Amsterdam has always been an important and cultural European city for centuries but the reasons why certainly differed over the years. Once upon a time, in the 1600s it was because of its association with art thanks to classicist painters like Rembrandt, Lievens and Vermeer settling in the Dutch capital. Fast forward 400 years and it still has a pivotal role to play in the world and history of art, one that you can certainly enjoy finding out about while staying in Amsterdam.
By far the best place to start exploring the history of art in Amsterdam is at the Rijksmuseum, which has several rooms dedicated to the most famous and influential Dutch painters and the collection of original Delft china is an unexpected charm. Though “The Girl with the Pearl Earring” is to be found down the road in Utrecht, many of Johannes Vermeer’s other iconic paintings are housed in the Rijksmuseum accompanied by an interesting explanation about how one of them was lovingly restored.
On the other side of Museum Square from the Rijksmuseum is the Van Gogh Museum, which is another crowd pleaser, so if possible, visit during the week to avoid the crowds. However, it’s still worth wading through floods of tourists for a chance to get up close to so many recognisable works of art crafted by such a complicatedly fascinating man.
To complete a worthy trio of classical art museums head slightly east to Rembrandthuis, where you will learn why Rembrandt is revered for how he and his contemporaries changed traditional portrait painting techniques. This house where he lived isn’t just a museum, it’s an insight, where he worked, how he lived and what he saw in the Amsterdam that surrounded him from 1639 to 1658. For other more traditional art and painting exhibitions be sure to also find out what’s currently showing at Hermitage Amsterdam.
If you prefer art in the shape of photographs then don’t leave Amsterdam without popping into Foam. With regularly changing exhibitions from some of the most renowned film and digital photographers, this is one of the best photography galleries in Europe and possibly beyond.
Amsterdam is also full of galleries showcasing modern and contemporary art, from sculptures to street art and among the best are ArTicks, Galerie Rademakers and Reflex Amsterdam. Another venue where you can find up to date offerings from local, national and international artists is The Garage, a canal-side gallery hosting temporary modern art exhibitions. As secretive as it is cool, you need to sign up to the newsletter in order to be in the know about their next event.
Art isn’t just to be found in museums and galleries; keep your eyes open around the streets of Amsterdam for the city’s equivalent of Banksy. Laser 3.14 is a street artist who spray paints thoughtful and random lines from his own poetry around the city.
For a true overdose of artistic Amsterdam ensure you time your visit with one of the city’s many art fairs and events, like the visual arts festival Kunst RAI Amsterdam in June or Art Amsterdam in September.
To book your own art filled escape to Amsterdam, click here to browse the range of holiday apartments, and feel like a local.
When travelling, sometimes there is nothing better than being treated like a local, and there is arguably no place better to experience this than Paris, France; a city which embodies the concepts of chic, à la mode and couture. From Kylie Minogue to Carrie Bradshaw, many women have lusted after la vie Parisienne. These tips serve as an excellent guide to achieving that during even a short stay in Paris.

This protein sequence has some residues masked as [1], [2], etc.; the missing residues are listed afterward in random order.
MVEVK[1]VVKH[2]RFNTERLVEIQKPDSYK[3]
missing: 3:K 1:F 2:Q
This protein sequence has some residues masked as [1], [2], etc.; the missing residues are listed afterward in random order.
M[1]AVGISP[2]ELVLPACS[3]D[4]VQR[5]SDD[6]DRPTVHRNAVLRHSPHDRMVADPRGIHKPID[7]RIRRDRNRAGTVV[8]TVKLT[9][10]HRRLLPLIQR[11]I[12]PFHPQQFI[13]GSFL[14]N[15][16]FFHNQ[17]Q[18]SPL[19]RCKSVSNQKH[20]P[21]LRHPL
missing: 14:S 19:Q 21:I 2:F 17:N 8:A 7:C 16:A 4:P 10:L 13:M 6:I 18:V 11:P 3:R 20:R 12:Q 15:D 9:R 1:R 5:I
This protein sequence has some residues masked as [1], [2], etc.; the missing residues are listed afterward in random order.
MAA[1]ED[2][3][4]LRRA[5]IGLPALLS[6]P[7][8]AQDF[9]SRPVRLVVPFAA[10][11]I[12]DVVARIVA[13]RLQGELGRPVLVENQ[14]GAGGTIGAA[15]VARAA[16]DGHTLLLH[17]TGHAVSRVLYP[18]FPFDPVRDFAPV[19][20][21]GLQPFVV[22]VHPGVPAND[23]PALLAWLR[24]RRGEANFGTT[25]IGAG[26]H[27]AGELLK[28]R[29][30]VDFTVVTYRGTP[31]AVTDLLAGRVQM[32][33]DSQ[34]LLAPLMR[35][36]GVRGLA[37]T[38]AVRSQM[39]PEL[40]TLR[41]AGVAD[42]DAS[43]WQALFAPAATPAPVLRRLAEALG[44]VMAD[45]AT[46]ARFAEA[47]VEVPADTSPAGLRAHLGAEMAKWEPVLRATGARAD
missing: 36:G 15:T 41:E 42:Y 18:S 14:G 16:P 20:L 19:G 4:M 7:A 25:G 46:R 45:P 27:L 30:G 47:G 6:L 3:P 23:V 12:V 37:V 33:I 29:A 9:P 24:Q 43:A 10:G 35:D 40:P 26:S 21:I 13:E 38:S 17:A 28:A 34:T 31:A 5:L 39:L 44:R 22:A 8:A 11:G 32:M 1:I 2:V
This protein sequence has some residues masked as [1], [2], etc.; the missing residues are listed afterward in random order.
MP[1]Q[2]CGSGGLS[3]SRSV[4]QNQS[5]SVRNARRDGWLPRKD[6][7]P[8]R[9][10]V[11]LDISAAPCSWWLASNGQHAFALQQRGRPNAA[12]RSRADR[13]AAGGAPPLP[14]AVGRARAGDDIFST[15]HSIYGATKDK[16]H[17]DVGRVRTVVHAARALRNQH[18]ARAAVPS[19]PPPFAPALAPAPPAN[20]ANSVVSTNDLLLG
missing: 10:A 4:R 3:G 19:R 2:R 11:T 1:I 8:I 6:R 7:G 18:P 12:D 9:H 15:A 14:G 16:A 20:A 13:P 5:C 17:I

French women have mastered many arts – looking impeccable (always) and pulling off three quarter length trousers better than most – but very near the top of that list comes shopping. Many of the world’s most elite fashion houses have long called Paris home like YSL, Chanel and Dior and it’s only too easy to get lost (and lose money!) in the grand department store Galleries Lafayette.
For second hand and vintage treasures be prepared to get up early and haggle for them as the locals do at the many flea markets and antique shops which make up the famous Les Puces de Saint-Ouen near Porte de Clignancourt.
Like many places in Europe, locals in Paris often don’t wander the boulevards to see things, they do so to be seen. However, it is possible to do both. Parisians regularly enjoy springtime strolls through Bois de Bolougne, they often indulge in summer pique-niques along the banks of the Seine and they will even take advantage of the city’s many museums.
During low season they explore the Louvre (knowing as the locals do that entry is free on the first Sunday of every month) and they regularly frequent en famille the best free museums like Musée Carnavaelt, Musée d’art moderne, Musée Cognacq-Jay and Maison de Balzac.
If you’ve ever wondered how Parisian women stay so trim, you may find the answer as you walk up the hill to Montmartre. Even the most aloof Parisians aren’t immune to the stunning views from the top, not to mention the beauty of the famous Basilica of Sacre-Couer, which looks down on all of Paris.
Walking up there will burn enough calories to justify a coffee and pastry (or one of the city’s famous macarons) at one of the many cafes in the nearby up and coming Abbesses. Another favourite locals walk is La Promenade Plantée, a raised garden walkway following an old railway line on Paris’ right bank.